- 5.5–6.7 in
- 10.6 in
- 0.7–0.9 oz
- Water Pipit
- Pipit d’Amérique (French)
- Bisbita de Agua Americana; Alondra acuática (Spanish)
- The American Pipit was long known as the Water Pipit (Anthus spinoletta ), a wide ranging species with seven subspecies occurring from the shores of Great Britain and Scandinavia, and the high mountains of Europe and central Asia, to North America. Recent taxonomic studies, however, have shown that the three North American subspecies, along with the most eastern Asiatic one, are best regarded as a distinct species.
- In an alpine population in the Beartooth Mountains of Wyoming, a snow storm buried 17 American Pipit nests for 24 hours. All of the nestlings that were 11 days or older survived, but only a few of the younger ones did.
- The American Pipit was at least 4 years old, when it was recaptured and rereleased during a banding operation in New Hampshire.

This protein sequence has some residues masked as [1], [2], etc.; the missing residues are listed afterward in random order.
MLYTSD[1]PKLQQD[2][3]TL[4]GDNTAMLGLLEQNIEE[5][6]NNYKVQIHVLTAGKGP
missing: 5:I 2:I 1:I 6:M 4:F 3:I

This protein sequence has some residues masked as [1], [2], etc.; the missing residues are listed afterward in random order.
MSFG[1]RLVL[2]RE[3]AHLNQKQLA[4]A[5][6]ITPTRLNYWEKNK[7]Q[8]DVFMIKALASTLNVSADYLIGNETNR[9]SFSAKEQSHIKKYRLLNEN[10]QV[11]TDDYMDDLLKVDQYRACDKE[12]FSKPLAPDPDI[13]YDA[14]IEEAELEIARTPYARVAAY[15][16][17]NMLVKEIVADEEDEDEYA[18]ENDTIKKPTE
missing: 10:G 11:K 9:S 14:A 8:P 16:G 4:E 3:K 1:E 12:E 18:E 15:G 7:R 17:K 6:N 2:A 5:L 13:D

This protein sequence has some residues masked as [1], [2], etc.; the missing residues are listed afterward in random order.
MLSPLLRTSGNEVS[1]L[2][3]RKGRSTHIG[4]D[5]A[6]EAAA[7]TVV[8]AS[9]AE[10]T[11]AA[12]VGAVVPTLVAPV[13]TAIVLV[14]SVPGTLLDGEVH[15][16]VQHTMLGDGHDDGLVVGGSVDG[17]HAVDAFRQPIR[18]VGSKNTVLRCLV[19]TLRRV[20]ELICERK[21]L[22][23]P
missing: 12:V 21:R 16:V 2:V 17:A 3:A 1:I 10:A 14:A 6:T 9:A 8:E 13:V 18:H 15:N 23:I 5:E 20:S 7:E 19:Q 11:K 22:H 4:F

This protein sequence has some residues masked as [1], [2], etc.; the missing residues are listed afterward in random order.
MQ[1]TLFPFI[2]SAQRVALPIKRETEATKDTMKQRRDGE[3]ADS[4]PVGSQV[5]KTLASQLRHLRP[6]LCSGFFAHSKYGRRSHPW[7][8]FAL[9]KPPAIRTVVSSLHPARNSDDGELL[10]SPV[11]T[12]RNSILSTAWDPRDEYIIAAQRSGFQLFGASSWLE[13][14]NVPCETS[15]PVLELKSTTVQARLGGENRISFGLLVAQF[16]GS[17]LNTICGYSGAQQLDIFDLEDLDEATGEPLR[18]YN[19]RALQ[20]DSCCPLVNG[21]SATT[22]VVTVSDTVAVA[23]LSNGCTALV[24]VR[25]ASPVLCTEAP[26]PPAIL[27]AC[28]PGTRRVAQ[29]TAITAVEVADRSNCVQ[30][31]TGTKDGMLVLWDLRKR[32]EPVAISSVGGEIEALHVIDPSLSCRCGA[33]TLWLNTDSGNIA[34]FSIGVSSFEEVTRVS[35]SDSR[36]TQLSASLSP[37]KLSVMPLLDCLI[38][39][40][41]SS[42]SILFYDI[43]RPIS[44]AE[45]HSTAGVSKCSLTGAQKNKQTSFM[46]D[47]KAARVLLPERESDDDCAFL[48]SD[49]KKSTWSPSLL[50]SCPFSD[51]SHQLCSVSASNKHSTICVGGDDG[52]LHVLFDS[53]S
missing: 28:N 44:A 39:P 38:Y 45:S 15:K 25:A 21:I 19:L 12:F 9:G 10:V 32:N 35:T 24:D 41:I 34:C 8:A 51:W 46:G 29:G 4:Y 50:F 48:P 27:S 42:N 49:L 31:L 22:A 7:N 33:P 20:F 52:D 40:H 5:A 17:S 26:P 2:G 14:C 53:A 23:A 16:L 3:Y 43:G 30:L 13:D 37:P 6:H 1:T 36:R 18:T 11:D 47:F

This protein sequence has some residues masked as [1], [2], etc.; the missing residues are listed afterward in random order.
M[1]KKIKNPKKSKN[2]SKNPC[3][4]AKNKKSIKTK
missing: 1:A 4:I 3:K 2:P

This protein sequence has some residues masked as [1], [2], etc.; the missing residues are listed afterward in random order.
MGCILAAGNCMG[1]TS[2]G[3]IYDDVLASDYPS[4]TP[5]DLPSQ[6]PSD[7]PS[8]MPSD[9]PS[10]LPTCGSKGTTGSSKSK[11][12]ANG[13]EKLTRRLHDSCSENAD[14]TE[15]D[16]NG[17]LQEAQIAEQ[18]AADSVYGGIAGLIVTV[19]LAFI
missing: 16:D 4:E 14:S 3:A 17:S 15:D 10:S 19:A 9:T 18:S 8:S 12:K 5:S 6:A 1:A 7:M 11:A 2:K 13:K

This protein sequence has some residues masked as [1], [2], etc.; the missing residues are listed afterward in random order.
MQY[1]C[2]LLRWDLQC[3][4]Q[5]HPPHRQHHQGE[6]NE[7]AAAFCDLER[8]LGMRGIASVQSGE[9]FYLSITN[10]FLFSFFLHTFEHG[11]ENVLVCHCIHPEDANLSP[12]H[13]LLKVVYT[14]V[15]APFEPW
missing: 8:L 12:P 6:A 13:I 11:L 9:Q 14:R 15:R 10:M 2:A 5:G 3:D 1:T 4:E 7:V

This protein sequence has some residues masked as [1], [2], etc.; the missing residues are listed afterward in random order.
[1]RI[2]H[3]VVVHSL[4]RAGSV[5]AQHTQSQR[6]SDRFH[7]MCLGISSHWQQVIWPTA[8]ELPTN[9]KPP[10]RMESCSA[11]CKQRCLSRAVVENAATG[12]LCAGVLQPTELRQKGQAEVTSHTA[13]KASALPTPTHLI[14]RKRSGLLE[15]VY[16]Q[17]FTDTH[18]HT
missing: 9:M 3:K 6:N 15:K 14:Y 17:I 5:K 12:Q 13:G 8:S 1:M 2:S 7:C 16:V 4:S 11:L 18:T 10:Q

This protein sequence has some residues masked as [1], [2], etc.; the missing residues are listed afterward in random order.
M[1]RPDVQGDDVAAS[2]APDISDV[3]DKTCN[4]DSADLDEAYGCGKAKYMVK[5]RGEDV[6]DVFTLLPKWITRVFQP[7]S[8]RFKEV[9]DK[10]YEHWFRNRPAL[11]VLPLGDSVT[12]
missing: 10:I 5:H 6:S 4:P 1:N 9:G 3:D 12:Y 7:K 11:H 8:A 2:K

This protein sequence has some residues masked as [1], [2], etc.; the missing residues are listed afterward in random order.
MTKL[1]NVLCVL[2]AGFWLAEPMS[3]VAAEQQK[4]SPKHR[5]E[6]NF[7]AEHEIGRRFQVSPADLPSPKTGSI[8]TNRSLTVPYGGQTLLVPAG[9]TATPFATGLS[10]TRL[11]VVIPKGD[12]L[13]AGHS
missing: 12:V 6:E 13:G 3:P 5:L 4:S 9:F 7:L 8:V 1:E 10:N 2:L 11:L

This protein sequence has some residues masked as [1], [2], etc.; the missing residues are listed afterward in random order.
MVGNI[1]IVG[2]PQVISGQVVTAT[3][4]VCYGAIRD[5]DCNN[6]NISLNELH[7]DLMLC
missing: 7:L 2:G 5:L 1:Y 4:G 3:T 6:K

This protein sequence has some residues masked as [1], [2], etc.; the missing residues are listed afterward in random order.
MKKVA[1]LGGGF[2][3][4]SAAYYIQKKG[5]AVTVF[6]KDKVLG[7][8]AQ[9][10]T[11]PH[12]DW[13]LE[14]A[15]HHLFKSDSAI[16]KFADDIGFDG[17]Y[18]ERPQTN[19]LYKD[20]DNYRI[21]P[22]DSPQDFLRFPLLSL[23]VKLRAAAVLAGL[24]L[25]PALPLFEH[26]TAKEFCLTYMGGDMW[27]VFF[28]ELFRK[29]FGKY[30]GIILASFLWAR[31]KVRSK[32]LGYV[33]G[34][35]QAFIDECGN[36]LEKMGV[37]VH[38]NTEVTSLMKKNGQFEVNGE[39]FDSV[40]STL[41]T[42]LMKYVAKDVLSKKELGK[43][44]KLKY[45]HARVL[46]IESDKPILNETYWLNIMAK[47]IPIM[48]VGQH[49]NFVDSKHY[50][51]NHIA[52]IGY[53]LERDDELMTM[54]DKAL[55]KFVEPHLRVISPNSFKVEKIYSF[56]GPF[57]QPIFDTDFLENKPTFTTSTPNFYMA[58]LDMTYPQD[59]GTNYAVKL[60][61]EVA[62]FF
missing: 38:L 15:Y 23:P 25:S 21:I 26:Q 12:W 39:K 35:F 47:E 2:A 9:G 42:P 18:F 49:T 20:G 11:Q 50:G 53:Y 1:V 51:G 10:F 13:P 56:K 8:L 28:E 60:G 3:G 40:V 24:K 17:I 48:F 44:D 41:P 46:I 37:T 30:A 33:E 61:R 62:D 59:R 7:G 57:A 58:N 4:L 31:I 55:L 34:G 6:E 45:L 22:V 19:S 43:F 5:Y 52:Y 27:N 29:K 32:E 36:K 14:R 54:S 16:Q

Breeds in arctic and alpine tundra. In migration and winter uses coastal beaches and marshes, stubble fields, recently plowed fields, mudflats, and river courses.
Insects and seeds.
- Clutch Size
- 3–7 eggs
- Egg Description
- Whitish with dense dark brown spotting.
- Condition at Hatching
- Downy and helpless.
Open cup of coarse, dried grasses and sedges, with lining of finer grasses and sometimes hair. Placed on ground, with overhanging vegetation.
Walks or runs while pecking at ground or gleaning from low vegetation, frequently changing direction; occasional short flights from ground or boulders to pursue prey. Feeds in large flocks in fall and winter.
American Pipit numbers may be declining. Partners in Flight estimates a global breeding population of 20 million birds, with 52% spending some part of the year in the U.S., 87% in Canada, and 36% wintering in Mexico. They rate a 9 out of 20 on the Continental Concern Score and are not on the 2014 State of the Birds Watch List.